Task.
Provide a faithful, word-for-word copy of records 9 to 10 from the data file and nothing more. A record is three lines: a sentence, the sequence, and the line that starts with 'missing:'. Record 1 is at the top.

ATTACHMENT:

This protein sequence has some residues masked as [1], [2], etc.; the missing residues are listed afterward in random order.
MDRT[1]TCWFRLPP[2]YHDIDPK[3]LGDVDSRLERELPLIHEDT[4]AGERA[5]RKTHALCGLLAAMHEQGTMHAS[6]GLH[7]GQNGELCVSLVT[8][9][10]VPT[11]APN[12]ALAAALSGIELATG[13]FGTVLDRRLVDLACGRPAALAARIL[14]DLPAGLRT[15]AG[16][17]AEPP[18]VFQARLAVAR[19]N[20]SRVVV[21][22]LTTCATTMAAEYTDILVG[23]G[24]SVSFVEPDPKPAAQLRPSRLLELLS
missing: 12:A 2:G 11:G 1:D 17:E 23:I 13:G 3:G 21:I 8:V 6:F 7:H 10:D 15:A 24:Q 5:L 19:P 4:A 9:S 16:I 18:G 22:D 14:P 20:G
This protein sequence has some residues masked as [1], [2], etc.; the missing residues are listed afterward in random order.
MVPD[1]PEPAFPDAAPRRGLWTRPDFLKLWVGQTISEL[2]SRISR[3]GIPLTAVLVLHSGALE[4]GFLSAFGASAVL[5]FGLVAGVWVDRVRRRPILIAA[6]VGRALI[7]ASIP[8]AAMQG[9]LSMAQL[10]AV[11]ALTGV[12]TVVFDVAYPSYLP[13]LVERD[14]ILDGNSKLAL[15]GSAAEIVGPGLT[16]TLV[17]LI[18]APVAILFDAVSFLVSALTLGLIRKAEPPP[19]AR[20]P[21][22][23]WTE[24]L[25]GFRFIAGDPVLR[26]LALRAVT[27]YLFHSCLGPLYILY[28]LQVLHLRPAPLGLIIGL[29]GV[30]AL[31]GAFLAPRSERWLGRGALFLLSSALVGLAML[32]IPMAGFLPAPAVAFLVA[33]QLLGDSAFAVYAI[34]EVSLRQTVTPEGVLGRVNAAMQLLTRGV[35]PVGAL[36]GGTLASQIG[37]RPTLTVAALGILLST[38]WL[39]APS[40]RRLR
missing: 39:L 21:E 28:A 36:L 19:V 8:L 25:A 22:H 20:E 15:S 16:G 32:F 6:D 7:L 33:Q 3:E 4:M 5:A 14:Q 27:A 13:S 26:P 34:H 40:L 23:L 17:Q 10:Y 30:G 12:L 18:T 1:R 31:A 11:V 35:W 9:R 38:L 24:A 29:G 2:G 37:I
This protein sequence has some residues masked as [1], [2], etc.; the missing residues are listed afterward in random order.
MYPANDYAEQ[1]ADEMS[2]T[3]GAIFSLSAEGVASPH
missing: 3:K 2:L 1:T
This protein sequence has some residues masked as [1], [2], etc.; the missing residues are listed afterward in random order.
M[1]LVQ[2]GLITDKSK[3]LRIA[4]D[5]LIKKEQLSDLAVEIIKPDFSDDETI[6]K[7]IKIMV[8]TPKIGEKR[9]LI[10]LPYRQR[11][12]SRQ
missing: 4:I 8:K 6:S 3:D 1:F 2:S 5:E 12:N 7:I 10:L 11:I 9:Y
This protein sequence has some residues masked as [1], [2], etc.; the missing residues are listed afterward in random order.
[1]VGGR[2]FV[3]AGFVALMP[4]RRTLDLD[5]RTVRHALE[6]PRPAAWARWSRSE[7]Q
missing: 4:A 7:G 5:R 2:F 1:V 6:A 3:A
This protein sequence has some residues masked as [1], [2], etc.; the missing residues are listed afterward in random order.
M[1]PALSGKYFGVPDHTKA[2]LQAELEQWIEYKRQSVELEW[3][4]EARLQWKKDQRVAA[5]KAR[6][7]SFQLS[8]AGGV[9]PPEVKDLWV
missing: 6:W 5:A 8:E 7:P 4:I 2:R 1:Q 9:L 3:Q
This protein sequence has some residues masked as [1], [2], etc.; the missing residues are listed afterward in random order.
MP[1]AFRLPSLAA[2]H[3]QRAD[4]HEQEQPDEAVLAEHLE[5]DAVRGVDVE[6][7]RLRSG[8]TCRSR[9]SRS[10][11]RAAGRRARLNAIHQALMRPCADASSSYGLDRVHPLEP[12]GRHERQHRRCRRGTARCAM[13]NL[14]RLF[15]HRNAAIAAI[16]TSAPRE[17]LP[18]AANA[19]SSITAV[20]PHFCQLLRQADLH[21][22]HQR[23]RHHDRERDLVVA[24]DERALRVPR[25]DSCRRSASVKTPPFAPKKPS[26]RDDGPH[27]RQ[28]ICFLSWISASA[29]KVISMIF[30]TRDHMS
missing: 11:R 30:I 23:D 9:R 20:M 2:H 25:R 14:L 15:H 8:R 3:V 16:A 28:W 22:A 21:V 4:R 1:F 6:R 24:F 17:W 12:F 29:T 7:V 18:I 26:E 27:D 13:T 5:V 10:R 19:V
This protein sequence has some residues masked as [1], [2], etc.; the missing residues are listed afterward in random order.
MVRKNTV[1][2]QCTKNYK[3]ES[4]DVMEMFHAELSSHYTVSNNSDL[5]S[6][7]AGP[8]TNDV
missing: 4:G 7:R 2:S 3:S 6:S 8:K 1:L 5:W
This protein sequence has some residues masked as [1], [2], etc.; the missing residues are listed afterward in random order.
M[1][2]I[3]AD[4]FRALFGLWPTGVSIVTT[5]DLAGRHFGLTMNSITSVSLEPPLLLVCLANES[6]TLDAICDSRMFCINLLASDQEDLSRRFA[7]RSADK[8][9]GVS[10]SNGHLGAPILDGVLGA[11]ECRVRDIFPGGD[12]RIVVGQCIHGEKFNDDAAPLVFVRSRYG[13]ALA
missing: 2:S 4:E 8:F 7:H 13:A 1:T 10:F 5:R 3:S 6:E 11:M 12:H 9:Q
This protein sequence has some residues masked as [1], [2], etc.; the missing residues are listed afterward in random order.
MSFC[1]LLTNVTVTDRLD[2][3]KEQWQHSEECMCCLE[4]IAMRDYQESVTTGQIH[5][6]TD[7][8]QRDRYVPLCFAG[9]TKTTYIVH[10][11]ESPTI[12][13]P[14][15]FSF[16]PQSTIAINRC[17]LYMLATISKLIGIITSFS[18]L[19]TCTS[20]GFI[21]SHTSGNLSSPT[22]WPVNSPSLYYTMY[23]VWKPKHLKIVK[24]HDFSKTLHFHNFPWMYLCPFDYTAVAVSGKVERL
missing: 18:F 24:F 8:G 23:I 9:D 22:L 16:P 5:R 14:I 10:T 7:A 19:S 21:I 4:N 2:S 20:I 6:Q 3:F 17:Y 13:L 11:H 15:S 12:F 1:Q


This protein sequence has some residues masked as [1], [2], etc.; the missing residues are listed afterward in random order.
M[1][2]I[3]AD[4]FRALFGLWPTGVSIVTT[5]DLAGRHFGLTMNSITSVSLEPPLLLVCLANES[6]TLDAICDSRMFCINLLASDQEDLSRRFA[7]RSADK[8][9]GVS[10]SNGHLGAPILDGVLGA[11]ECRVRDIFPGGD[12]RIVVGQCIHGEKFNDDAAPLVFVRSRYG[13]ALA
missing: 2:S 4:E 8:F 7:H 13:A 1:T 10:F 5:R 3:S 6:E 11:M 12:H 9:Q
This protein sequence has some residues masked as [1], [2], etc.; the missing residues are listed afterward in random order.
MSFC[1]LLTNVTVTDRLD[2][3]KEQWQHSEECMCCLE[4]IAMRDYQESVTTGQIH[5][6]TD[7][8]QRDRYVPLCFAG[9]TKTTYIVH[10][11]ESPTI[12][13]P[14][15]FSF[16]PQSTIAINRC[17]LYMLATISKLIGIITSFS[18]L[19]TCTS[20]GFI[21]SHTSGNLSSPT[22]WPVNSPSLYYTMY[23]VWKPKHLKIVK[24]HDFSKTLHFHNFPWMYLCPFDYTAVAVSGKVERL
missing: 18:F 24:F 8:G 23:I 9:D 22:L 16:P 5:R 14:I 10:T 7:A 19:S 21:I 4:N 2:S 20:I 6:Q 3:F 17:Y 13:L 11:H 15:S 12:F 1:Q